Andrew J. Coulson Quote

“In education markets, like the Asian tutoring industry, top teachers are superstars who get to design curricula for thousands or even millions of students and train scores or hundreds of other teachers to use their effective methods. Quality providers expand and are emulated by competitors, and there is a powerful incentive for meaningful innovation. ... One teacher in Korea’s private tutoring sector made $2 million last year because his web-based employer has profit sharing and he’s brilliant at what he does, so he gets tons of students. That’s what should have happened to [Jaime] Escalante. That’s the sort of success that should greet excellence in education at all levels. It doesn’t because we don’t have a market.”


Ratings and Comments


Mike, Norwalk

Welcome to Amerika and its anti-education indoctrination system. During the time I owned Montessori schools and was home schooling, I discovered great techniques and methodologies for instruction. Discovering such simple issues included how to teach both right and left brain dominant students in a manner that they would best excel. Offering a love of learning and letting children help children (a peer atmosphere of learning if you will) was a self developing curricula in and of itself. There is so much good out there that the current statist theocracy(s) rejects in the dumbing down of Amerika.

Abby
  • 3
  • Reply
    Abby    12/28/16

    competition, motivation, innovation...how can you lose?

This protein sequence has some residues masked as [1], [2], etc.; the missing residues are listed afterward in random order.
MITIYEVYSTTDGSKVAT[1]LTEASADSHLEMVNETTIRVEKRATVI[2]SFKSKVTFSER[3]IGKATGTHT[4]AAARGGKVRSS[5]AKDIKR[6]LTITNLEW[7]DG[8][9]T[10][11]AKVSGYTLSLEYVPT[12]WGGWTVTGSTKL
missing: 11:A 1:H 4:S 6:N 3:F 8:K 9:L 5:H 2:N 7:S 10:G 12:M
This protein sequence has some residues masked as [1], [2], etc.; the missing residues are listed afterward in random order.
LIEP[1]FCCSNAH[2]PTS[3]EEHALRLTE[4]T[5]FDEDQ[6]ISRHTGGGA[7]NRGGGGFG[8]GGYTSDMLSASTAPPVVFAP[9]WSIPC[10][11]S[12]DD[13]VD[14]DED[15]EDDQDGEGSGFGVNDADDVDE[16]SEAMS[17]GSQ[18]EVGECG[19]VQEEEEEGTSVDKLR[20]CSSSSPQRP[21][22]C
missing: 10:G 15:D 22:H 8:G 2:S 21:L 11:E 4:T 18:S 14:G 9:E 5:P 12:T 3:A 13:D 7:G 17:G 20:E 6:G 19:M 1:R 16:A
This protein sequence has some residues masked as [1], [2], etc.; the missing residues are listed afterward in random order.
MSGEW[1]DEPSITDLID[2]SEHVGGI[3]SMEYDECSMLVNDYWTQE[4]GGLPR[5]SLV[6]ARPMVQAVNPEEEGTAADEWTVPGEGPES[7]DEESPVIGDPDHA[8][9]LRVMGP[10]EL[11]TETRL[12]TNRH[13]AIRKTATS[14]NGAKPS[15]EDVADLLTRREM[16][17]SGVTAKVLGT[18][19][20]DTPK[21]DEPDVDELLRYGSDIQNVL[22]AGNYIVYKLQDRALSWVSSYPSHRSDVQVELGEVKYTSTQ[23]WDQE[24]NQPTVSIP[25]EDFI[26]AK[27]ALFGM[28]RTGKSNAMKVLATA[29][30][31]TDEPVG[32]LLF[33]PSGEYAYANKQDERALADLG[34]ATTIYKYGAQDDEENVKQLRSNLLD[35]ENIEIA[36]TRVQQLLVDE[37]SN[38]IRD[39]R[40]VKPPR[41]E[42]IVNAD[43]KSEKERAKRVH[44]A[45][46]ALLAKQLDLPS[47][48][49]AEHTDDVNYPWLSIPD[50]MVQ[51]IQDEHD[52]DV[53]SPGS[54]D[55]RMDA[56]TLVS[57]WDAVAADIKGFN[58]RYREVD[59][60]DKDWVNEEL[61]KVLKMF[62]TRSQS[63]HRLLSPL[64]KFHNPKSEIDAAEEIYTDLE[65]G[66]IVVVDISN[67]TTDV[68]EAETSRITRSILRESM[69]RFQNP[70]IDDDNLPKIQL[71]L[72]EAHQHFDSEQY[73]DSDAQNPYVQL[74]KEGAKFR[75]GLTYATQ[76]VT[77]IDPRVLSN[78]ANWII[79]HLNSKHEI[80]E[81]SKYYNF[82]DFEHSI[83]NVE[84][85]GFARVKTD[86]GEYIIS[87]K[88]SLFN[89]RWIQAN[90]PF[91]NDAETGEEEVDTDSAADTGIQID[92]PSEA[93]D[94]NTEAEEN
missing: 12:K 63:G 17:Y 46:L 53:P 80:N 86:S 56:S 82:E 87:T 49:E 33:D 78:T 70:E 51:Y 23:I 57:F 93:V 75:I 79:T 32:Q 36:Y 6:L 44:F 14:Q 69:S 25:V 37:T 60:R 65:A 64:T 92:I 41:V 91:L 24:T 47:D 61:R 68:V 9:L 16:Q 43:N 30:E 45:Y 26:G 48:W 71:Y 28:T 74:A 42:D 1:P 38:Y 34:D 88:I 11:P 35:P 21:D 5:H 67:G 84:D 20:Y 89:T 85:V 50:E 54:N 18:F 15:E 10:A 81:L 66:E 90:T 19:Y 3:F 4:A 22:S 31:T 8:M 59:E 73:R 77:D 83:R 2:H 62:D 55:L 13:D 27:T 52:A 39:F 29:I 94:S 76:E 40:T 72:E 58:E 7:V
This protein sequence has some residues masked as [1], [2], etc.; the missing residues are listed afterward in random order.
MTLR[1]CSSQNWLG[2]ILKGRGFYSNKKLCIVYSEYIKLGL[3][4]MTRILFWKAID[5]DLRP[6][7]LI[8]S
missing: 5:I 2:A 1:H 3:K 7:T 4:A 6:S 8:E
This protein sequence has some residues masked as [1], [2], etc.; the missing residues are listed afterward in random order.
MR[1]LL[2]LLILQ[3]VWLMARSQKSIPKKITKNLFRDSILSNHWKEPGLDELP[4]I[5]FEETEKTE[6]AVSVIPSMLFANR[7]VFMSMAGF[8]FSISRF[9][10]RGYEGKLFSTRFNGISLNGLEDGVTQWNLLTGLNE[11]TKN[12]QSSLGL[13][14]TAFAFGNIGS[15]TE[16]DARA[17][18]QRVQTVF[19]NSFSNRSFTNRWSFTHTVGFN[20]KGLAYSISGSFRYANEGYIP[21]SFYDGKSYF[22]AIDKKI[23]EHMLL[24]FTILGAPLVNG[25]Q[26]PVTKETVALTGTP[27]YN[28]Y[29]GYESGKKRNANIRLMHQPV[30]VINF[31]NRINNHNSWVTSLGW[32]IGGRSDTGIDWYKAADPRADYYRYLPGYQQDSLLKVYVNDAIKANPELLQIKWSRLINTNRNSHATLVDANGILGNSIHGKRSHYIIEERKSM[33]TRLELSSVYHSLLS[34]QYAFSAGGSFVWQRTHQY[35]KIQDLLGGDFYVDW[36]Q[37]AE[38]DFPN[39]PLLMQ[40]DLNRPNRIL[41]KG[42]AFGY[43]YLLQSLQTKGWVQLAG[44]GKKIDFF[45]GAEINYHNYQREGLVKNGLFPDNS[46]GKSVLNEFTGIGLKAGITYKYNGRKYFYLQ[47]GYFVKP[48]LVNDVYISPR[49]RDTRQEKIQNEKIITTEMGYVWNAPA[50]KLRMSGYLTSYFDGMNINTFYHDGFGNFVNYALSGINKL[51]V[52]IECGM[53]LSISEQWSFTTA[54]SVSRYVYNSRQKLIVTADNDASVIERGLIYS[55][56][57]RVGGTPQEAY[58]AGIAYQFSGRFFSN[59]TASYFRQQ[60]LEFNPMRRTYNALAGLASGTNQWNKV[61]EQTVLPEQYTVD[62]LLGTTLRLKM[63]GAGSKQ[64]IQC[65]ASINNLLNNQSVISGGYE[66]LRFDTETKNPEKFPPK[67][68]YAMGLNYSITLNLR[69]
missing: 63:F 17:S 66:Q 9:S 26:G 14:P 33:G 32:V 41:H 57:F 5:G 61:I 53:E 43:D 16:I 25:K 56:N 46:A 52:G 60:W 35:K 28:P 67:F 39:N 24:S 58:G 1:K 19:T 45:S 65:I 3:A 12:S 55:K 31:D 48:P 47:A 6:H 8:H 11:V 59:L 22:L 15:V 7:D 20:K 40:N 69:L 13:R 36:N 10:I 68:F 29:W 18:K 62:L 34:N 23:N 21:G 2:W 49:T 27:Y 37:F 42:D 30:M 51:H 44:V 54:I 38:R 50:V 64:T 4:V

Patrick Henry, Red Hill

    The only truly qualified teachers are they for whom the pursuit is a calling.

    In America, education was once universally understood to be a ministerial endeavor, a solemn responsibility characteristically borne by parents and clergymen.

    Their noble efforts yielded a population of literate, sensible, Sovereign Individuals whose Virtue was exemplified and personified by this nation's illustrious Founders.

    E Archer, NYC

    Our children started out at a Montessori school, in which all the educational materials are hand-made, often by the older students and parents. The grading system was completely different. One thing I liked was that students that had 'mastered' a particular task would help younger students learn it. It was very empowering. Later, when we started homeschooling (after having moved FAR away from the Montessori school) we looked into various online programs, some were good, some not, it was quite new at the time. Online education is now a burgeoning field. My children are in college now and enjoy the programs and facilities available. They have had NO problem 'socializing' and are big advocates of following the rules -- even with a father that questions authority as a matter of principle. ;-)

    Online education is whatever you make of it -- the Koreans are head and shoulders above the US as far as education goes, they have been for decades...

    @

    Get a Quote-a-Day!

    Liberty Quotes sent to your mail box daily.